Kompozytor i trębacz Jon Hassell to wizjoner i kreator stylu muzyki, który określa mianem Czwartego Świata, zagadkowego i unikalnego połączenia świata antycznego i cyfrowego, kompozycji i improwizacji, Wschodu i Zachodu.
Po studiach kompozycji i dyplomach na uniwersytetach w USA przeniósł się do Europy, by tam studiować muzykę elektroniczną z Stockhausenem. Parę lat później przeniósł się z powrotem do NY, gdzie nagrywał swoje pierwsze płyty z mistrzami minimal music La Monte Youngiem i Terrym Rileyem. Współpracował ponadto z Peterem Gabrielem i Brianem Eno. (lastfm)
Trumpeter Jon Hassell was the originator and unrivaled master of the musical aesthetic he dubbed Fourth World -- in his own words, "a unified primitive/futuristic sound combining features of world ethnic styles with advanced electronic techniques." Born March 22, 1937, in Memphis, TN, he attended Rochester, NY's Eastman School of Music and Washington, D.C.'s Catholic University before studying in Europe under the legendary Karlheinz Stockhausen. After subsequent collaborations with minimalist pioneers La Monte Young and Terry Riley, Hassell mounted a number of solo pieces known collectively as the Landmusic Series; the most famous of these so-called "sound monuments" was 1969's Solid State, an electronic project that evoked the gradual erosion of sand dune formations via a tuned mass of vibrations.
Beginning in 1972, Hassell studied classical Indian music under the tutelage of Pandit Pran Nath, modifying Nath's vocal techniques to the trumpet to develop the Fourth World concept, which he introduced with 1978's Vernal Equinox. The jazz-inspired Earthquake Island appeared a year later, and in 1980 Hassell issued Possible Musics/Fourth World Vol. 1, a collaboration with Brian Eno. (A sequel, Dream Theory in Malaya/Fourth World Vol. 2, was quick in forthcoming.) Through Eno, he also began working with a series of experimental pop acts, appearing on records by Talking Heads, David Sylvian, and Peter Gabriel; in 1982, Hassell additionally scored Magazzini Criminali's Venice production of Sulla Strada, earning an Ubu Award for Best Music for a Theatrical Work.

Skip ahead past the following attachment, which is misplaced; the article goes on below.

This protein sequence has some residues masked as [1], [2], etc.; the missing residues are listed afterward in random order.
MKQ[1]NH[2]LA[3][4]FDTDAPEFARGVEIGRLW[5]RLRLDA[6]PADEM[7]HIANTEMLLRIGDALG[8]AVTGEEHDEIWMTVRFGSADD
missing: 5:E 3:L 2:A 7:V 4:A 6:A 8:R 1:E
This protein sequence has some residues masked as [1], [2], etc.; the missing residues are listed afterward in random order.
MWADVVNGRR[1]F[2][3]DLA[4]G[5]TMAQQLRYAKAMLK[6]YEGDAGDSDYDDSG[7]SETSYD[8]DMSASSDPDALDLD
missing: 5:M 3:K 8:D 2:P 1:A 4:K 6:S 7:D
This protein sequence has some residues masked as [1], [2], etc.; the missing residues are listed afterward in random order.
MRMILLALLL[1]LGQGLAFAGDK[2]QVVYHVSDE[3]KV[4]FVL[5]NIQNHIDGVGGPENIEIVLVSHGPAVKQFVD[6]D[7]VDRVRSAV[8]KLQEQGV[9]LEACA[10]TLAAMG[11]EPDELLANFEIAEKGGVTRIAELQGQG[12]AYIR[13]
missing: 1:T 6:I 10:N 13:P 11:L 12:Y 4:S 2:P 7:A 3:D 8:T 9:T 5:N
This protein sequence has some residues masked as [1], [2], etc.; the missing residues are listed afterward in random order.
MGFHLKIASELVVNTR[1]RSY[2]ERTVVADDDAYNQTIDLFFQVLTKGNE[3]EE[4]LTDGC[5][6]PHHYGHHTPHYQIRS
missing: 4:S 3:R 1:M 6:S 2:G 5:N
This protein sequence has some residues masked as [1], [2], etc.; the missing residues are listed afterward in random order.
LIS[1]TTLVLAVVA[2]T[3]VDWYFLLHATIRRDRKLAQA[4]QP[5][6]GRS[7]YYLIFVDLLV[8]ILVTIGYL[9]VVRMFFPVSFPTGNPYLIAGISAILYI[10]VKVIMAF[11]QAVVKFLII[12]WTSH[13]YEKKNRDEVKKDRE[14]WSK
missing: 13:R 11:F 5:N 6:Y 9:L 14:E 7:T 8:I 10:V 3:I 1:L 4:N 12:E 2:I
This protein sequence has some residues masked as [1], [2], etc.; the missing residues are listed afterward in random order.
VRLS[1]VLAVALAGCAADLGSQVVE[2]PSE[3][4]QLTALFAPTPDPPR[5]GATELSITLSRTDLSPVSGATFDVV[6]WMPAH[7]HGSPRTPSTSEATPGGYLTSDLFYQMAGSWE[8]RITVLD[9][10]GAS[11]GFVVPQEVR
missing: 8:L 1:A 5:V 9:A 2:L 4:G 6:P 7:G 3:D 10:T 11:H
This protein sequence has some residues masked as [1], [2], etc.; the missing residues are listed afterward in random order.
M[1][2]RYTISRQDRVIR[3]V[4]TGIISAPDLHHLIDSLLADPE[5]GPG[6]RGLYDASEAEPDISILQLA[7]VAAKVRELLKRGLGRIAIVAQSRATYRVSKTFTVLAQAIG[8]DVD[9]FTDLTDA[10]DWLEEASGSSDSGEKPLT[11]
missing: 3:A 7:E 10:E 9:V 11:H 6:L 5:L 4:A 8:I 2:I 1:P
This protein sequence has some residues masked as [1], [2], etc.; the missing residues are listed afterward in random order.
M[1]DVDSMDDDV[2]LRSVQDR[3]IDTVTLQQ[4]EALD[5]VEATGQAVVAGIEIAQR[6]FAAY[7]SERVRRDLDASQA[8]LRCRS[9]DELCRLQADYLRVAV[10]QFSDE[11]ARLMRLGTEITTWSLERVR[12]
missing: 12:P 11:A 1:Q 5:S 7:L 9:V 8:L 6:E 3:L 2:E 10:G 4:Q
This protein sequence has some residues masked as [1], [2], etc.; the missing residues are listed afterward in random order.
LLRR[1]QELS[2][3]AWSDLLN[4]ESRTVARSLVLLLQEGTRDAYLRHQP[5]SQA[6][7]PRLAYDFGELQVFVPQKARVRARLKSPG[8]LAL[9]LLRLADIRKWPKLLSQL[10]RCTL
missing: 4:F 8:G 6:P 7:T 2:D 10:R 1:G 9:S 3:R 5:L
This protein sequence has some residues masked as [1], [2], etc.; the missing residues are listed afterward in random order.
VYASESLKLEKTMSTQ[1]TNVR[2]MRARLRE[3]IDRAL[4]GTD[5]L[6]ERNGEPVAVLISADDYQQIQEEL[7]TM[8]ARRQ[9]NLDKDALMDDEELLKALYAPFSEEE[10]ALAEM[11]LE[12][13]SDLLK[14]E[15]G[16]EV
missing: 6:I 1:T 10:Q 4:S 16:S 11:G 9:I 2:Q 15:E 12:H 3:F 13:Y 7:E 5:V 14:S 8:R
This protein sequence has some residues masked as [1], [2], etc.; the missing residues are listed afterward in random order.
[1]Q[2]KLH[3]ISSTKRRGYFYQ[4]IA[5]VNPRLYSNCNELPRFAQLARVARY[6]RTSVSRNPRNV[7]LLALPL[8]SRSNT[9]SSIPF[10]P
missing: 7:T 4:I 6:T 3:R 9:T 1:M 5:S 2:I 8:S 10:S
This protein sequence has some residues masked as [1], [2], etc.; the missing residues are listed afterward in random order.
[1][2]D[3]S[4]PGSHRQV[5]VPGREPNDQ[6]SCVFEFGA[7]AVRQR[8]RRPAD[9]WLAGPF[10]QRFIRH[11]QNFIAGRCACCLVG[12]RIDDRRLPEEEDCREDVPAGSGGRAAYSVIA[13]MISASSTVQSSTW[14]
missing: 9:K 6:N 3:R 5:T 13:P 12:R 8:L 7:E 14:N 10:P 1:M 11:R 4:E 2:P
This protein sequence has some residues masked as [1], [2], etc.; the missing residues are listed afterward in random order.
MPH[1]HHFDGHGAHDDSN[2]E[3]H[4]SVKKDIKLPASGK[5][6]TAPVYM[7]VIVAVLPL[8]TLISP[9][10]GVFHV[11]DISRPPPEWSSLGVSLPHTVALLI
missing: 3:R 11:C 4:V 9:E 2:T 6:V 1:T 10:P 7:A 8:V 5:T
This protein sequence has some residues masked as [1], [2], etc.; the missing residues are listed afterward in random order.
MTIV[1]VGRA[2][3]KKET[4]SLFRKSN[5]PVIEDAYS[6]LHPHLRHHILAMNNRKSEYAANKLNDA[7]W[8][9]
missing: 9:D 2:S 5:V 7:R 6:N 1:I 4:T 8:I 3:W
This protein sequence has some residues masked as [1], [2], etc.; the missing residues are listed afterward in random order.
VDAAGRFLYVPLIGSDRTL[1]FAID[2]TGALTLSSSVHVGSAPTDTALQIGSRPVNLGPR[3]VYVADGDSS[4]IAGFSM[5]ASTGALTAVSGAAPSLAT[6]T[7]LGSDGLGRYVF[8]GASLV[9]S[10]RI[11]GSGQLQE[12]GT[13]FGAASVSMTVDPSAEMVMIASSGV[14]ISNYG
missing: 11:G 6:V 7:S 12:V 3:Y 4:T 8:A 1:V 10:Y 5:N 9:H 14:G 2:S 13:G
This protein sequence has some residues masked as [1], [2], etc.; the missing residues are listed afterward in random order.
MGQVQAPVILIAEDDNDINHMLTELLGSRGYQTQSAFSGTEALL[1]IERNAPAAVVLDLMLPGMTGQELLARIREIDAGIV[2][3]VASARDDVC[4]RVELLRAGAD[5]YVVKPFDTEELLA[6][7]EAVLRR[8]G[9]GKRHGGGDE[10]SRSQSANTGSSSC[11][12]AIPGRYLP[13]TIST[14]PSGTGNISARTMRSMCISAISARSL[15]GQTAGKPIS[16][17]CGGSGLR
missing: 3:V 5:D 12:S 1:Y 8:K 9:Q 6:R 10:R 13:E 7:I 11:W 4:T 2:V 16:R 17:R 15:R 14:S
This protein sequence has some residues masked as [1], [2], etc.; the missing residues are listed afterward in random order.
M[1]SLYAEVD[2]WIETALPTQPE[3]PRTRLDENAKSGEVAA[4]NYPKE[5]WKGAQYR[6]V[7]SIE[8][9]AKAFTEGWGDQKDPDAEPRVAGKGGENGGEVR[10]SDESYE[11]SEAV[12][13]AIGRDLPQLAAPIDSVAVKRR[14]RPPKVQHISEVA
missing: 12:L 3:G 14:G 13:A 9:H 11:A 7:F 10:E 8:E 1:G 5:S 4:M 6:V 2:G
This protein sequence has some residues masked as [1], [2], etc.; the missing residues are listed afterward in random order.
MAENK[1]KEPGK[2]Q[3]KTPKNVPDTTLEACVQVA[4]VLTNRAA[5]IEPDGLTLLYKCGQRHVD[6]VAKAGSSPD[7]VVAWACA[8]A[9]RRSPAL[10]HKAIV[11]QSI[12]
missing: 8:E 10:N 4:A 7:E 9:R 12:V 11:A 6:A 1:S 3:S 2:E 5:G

Following 1983's Aka-Dabari-Java/Magic Realism (co-produced by Daniel Lanois), Hassell did not resurface on record until 1986's Power Spot; in the interim, he composed "Pano de Costa," a string quartet piece recorded by the Kronos Quartet for their White Man Sleeps LP. The Surgeon of the Nightsky Restores Dead Things by the Power of Sound followed in 1987, and that same year Hassell collaborated with the Burkina Faso percussion ensemble Farafina, a union that spawned 1989's Flash of the Spirit. The hip-hop-inspired City: Works of Fiction appeared in 1990, and four years later he launched Dressing for Pleasure; subsequent projects have included Lurch, an experimental dance piece choreographed by Gideon Obarzanek, and 1999's Fascinoma, on which Hassell collaborated with Ry Cooder and Jacky Terrasson. Hollow Bamboo was issued a year later. Hassell returned in 2005 with the release of Maarifa Street: Magic Realism, Vol. 2, which featured live recordings reworked and mixed with studio sessions. In 2009, Hassell released the much lauded ECM effort Last Night the Moon Came Dropping Its Clothes in the Street, which once again featured material woven together from a variety of studio sessions. (amg)
Recorded in 1976 at the York University Electronic Media Studios in Toronto, Ontario, Vernal Equinox is Jon Hassell's first recording as a solo artist and sets the stage for his then-emerging career as a trumpeter, composer and musical visionary. "Toucan Ocean" opens the album with two gently swaying chords and delicate layers of percussion that provide a cushion upon which Hassell unfurls long, winding melodic shapes. His trumpet is sent through echo and an envelope filter, producing a stereo auto-wah-wah effect. "Viva Shona" features accompaniment by mbira, subtle polyrhythmic layers of percussion, and the distant calling of birds. Again filtered through echo, Hassell's gliding trumpet lines sound remarkably vocal. "Hex" features a bubbling, filtered electric bass part with a denser web of percussion. From his horn, Hassell elicits moans and sighs that are at first unaffected and later filtered. "Blues Nile" is a long, blue moan. Hassell's breathy, multi-tracked trumpet lines call and respond to one another, weaving a web of deep calm over an ever-present drone. This track clearly points the way to his later work with Brian Eno, in particular, their "Charm Over Burundi Sky." On the title track, Hassell's "kirana" trumpet style is in full bloom as he dialogs with the percussion. Hassell's most elegant melodicism blossoms forth here, and his unaffected horn often sounds disarmingly flute-like. The influences of his study of raga with Pandit Pran Nath are clearly discernible in the curvaceous melodic lines and overall sense of meditative calm within harmonic stasis. Throughout the album, percussionists Naná Vasconcelos and David Rosenboom add subtle, supple grooves and colors. "Caracas Night September 11, 1975" is a beautiful field recording featuring Hassell's plaintive trumpet commentary, subtle percussion interjections, and the sound of caracas humming and buzzing in the background. The first several tracks of Vernal Equinox bear the imprint of '70s-period Miles Davis, in particular the quiet ambience of "He Loved Him Madly" and parallel passages from Agharta. The envelope filter on Hassell's horn similarly draws a reference to Davis' use of the wah-wah pedal from that time. Nonetheless, in 1976, Vernal Equinox was remarkably unique and ahead of its time, and sowed the seeds of Hassell's influential Fourth World aesthetic, which he would continue to develop and refine. Decades after its release, Vernal Equinox still provides an enchanting and entirely contemporary listening experience. (Mark Kirschenmann)